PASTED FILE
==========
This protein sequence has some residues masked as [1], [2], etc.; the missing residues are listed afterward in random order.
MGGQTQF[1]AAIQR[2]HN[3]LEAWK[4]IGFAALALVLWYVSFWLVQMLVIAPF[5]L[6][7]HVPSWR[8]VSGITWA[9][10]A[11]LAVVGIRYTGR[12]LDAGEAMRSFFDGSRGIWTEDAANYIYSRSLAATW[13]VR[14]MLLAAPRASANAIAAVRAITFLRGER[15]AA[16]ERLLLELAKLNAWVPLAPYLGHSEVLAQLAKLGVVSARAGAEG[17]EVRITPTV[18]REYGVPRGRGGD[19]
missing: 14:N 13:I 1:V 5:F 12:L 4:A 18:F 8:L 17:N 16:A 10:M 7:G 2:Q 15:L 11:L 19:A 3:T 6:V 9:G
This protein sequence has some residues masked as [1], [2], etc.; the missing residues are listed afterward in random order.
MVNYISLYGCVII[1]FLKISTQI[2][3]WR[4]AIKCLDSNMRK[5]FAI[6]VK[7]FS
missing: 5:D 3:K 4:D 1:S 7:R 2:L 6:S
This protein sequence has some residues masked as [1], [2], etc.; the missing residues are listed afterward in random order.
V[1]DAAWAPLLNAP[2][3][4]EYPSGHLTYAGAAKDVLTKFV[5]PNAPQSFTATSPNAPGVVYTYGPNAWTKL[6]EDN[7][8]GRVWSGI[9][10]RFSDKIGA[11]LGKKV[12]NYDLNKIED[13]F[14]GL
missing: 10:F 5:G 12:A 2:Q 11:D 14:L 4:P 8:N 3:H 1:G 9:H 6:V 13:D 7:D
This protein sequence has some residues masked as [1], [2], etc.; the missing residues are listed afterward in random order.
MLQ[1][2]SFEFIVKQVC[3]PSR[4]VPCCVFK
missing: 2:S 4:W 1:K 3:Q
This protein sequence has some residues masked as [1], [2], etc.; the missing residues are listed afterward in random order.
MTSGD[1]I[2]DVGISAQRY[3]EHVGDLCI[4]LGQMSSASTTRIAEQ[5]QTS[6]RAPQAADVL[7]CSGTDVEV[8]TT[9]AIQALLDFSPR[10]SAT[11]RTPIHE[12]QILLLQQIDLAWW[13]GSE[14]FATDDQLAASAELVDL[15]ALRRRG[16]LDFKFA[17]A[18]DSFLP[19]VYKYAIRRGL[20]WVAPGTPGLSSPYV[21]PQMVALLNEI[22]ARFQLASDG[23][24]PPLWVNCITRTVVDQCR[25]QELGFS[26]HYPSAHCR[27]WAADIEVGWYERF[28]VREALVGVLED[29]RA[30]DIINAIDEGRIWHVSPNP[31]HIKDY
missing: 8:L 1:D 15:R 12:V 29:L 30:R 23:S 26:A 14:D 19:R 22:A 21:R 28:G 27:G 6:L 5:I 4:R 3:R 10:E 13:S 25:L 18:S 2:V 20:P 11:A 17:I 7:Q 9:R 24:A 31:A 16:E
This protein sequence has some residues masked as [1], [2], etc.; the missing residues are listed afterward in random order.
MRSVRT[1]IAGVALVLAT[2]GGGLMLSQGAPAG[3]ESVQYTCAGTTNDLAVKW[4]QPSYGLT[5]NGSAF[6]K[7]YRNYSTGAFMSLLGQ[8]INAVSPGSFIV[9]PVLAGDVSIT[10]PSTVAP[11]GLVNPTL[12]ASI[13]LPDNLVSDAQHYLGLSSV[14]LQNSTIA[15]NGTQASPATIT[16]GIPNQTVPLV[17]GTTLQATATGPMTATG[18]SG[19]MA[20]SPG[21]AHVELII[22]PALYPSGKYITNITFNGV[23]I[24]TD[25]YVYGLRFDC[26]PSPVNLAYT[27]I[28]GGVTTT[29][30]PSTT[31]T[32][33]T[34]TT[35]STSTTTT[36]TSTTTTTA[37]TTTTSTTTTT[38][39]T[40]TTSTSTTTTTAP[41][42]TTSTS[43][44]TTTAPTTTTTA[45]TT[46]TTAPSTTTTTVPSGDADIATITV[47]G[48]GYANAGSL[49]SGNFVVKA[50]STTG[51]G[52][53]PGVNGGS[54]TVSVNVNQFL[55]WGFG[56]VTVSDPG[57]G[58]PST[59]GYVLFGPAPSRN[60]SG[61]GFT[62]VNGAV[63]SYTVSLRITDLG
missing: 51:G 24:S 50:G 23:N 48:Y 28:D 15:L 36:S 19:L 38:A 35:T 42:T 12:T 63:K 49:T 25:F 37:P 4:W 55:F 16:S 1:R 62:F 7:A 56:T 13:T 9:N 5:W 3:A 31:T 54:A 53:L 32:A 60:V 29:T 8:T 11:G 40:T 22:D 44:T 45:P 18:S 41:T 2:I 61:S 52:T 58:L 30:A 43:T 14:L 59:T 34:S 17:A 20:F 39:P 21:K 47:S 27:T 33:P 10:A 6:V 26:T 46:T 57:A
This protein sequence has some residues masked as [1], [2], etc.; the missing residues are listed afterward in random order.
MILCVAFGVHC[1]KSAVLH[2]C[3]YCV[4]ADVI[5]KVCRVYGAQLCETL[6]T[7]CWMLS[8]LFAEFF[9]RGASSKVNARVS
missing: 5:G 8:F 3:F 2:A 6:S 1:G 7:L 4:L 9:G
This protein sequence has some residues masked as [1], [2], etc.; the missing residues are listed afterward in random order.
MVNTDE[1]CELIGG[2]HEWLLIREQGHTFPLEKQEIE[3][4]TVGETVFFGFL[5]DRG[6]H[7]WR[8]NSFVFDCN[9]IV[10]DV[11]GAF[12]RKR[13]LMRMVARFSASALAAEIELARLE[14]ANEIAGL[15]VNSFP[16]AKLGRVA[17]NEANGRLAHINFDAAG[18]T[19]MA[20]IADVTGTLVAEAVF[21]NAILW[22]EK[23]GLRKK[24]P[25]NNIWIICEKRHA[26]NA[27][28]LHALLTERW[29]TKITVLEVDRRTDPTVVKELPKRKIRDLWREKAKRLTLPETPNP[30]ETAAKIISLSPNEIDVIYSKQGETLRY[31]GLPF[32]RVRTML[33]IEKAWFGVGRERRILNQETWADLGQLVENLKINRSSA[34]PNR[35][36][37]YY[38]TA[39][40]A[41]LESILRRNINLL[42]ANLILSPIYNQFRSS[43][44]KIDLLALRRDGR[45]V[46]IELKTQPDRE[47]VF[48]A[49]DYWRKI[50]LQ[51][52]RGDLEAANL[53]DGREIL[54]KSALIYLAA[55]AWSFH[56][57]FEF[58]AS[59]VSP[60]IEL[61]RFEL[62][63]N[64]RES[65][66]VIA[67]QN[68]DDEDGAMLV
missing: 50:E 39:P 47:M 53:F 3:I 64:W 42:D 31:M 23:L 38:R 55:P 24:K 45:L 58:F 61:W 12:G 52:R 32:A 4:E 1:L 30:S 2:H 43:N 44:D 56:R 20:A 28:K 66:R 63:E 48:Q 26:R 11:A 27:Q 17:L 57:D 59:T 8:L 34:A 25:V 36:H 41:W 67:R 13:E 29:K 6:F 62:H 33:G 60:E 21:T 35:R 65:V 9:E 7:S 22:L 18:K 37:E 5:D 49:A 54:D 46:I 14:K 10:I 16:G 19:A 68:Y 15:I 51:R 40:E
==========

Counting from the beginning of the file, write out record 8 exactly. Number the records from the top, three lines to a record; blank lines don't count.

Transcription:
This protein sequence has some residues masked as [1], [2], etc.; the missing residues are listed afterward in random order.
MVNTDE[1]CELIGG[2]HEWLLIREQGHTFPLEKQEIE[3][4]TVGETVFFGFL[5]DRG[6]H[7]WR[8]NSFVFDCN[9]IV[10]DV[11]GAF[12]RKR[13]LMRMVARFSASALAAEIELARLE[14]ANEIAGL[15]VNSFP[16]AKLGRVA[17]NEANGRLAHINFDAAG[18]T[19]MA[20]IADVTGTLVAEAVF[21]NAILW[22]EK[23]GLRKK[24]P[25]NNIWIICEKRHA[26]NA[27][28]LHALLTERW[29]TKITVLEVDRRTDPTVVKELPKRKIRDLWREKAKRLTLPETPNP[30]ETAAKIISLSPNEIDVIYSKQGETLRY[31]GLPF[32]RVRTML[33]IEKAWFGVGRERRILNQETWADLGQLVENLKINRSSA[34]PNR[35][36][37]YY[38]TA[39][40]A[41]LESILRRNINLL[42]ANLILSPIYNQFRSS[43][44]KIDLLALRRDGR[45]V[46]IELKTQPDRE[47]VF[48]A[49]DYWRKI[50]LQ[51][52]RGDLEAANL[53]DGREIL[54]KSALIYLAA[55]AWSFH[56][57]FEF[58]AS[59]VSP[60]IEL[61]RFEL[62][63]N[64]RES[65][66]VIA[67]QN[68]DDEDGAMLV
missing: 50:E 39:P 47:M 53:F 3:I 64:W 42:D 31:M 23:L 38:R 55:P 24:K 45:L 58:F 61:W 12:G 52:R 32:A 4:E 1:L 30:S 2:H 43:N 44:D 56:R 20:A 28:K 66:R 63:E 48:Q 26:R 11:A 27:Q 17:L 57:D 59:T 8:L 34:A 25:V 36:H 41:W 67:R 13:E 29:K 6:F 62:H 33:G 60:E 21:T 35:R 65:V 9:E 7:S 22:L 18:K 37:E 5:D 49:A 54:D 46:I 14:K 10:I 16:G 19:A 68:Y 15:I 51:R 40:E